Protecting your Log Home - Wildfire

As part of our articles on protective planning for wildfires, learn how you can design your landscaping to help protect your home.

fireproofing log home Protecting your Home from Wildfire Careful planning and preparation will ensure your home escapes a blaze
Fight Fire with Landscaping Clean up: Create a safety zone around your home. Remove anything that can easily burn, including dense or dry vegetation, tall grass and lumber scraps, to a distance at least 30 feet away. If the land slopes away from your house, the distance should be 100 feet, and if vegetation is dense, make it 200 feet. Get rid of dead vegetation, particularly any material close to the house. Trees: Shrubs and trees are fine in your yard if they are well-spaced, watered and properly pruned of dead or low-hanging limbs. Canopies on trees within 30 to 50 feet of a home should be at least 15 feet apart from each other, and overhanging branches should be 10 feet away from your chimney. Also make sure there are no tree limbs hanging over your garage or over power lines. Avoid planting pines and junipers near your home. They are particularly quick to ignite. Plants: Some plants, such as succulents, are fire-resistant and can actually slow a fire. In Southern California, for instance, ivy geranium, thyme, capeweed and carpet bugle are excellent choices to place near homes, while scotch broom acts like conduit when the air is dry. Many species of acacia and eucalyptus are quite flammable because of their oils and resins. Check with your state's cooperative extension office for information on fire-fighting plants that grow well in your region.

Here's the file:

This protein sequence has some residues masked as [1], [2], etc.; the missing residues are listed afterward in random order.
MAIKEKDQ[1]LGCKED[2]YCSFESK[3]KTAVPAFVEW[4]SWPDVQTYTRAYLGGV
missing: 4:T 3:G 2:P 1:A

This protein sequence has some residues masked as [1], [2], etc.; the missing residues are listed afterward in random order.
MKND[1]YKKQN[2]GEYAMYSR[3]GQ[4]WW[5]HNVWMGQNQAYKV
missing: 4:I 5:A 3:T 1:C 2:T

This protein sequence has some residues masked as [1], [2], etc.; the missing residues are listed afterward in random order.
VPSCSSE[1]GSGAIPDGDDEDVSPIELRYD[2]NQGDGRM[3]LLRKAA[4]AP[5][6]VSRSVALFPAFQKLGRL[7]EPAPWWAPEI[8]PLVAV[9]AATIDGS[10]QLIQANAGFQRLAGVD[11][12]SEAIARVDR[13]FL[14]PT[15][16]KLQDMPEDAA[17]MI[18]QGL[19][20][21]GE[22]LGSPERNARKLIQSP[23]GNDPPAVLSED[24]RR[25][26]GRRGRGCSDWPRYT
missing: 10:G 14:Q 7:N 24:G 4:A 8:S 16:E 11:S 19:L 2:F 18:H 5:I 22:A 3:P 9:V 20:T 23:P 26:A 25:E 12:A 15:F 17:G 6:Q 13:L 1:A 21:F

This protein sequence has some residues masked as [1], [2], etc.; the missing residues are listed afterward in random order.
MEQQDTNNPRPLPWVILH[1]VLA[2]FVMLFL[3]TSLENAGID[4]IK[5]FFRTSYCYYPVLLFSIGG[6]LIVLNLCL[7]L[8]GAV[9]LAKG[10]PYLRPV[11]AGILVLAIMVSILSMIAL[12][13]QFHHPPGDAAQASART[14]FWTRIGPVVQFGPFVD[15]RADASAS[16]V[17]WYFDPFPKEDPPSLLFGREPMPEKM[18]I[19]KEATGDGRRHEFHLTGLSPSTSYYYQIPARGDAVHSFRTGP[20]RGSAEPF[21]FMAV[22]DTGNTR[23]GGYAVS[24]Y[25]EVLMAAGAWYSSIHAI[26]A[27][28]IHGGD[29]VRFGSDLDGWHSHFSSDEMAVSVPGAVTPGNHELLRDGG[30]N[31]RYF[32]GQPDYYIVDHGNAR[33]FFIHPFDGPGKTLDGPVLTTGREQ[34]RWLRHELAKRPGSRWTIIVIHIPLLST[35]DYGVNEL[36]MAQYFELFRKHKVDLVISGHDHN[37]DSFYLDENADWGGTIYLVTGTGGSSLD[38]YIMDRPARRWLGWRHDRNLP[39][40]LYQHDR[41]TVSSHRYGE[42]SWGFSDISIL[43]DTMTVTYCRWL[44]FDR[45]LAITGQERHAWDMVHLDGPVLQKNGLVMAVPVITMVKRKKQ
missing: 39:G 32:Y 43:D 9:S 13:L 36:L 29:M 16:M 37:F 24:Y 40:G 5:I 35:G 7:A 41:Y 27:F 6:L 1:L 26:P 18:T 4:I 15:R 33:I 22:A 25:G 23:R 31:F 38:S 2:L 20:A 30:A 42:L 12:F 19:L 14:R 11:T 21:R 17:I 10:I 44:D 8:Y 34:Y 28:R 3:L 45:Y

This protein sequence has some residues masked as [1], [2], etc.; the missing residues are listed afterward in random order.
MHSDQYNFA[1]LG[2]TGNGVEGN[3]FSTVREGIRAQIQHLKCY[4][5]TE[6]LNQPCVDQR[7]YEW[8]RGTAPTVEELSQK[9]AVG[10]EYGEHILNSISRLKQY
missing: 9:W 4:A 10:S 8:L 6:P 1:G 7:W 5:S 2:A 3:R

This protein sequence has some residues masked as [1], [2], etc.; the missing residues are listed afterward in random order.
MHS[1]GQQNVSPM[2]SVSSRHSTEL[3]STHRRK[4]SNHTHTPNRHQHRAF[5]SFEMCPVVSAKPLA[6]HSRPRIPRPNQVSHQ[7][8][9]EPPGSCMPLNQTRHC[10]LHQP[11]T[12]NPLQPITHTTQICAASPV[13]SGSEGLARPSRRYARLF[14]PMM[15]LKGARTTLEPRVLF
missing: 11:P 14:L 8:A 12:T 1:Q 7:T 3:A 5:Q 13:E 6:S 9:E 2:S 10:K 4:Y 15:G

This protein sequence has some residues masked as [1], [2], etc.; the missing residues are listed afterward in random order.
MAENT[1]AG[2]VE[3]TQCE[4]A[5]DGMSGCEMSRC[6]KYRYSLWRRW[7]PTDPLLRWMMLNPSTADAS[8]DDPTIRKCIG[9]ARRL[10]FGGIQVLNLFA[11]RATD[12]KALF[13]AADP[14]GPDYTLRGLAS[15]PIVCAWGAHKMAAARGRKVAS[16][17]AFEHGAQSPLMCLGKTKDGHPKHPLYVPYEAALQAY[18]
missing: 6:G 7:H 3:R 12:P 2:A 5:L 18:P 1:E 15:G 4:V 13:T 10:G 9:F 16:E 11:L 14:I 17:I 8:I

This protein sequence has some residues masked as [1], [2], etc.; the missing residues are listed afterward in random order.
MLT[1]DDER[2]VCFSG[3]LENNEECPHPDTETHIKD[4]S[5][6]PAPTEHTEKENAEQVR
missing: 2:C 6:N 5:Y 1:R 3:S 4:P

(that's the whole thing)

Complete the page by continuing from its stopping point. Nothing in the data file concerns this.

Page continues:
Building envelope Outdoor space Landscape protection Ensure accessibility
Return to Protecting your Home from Wildfire main page exclusive web content comment on this log home article more log home information log home information home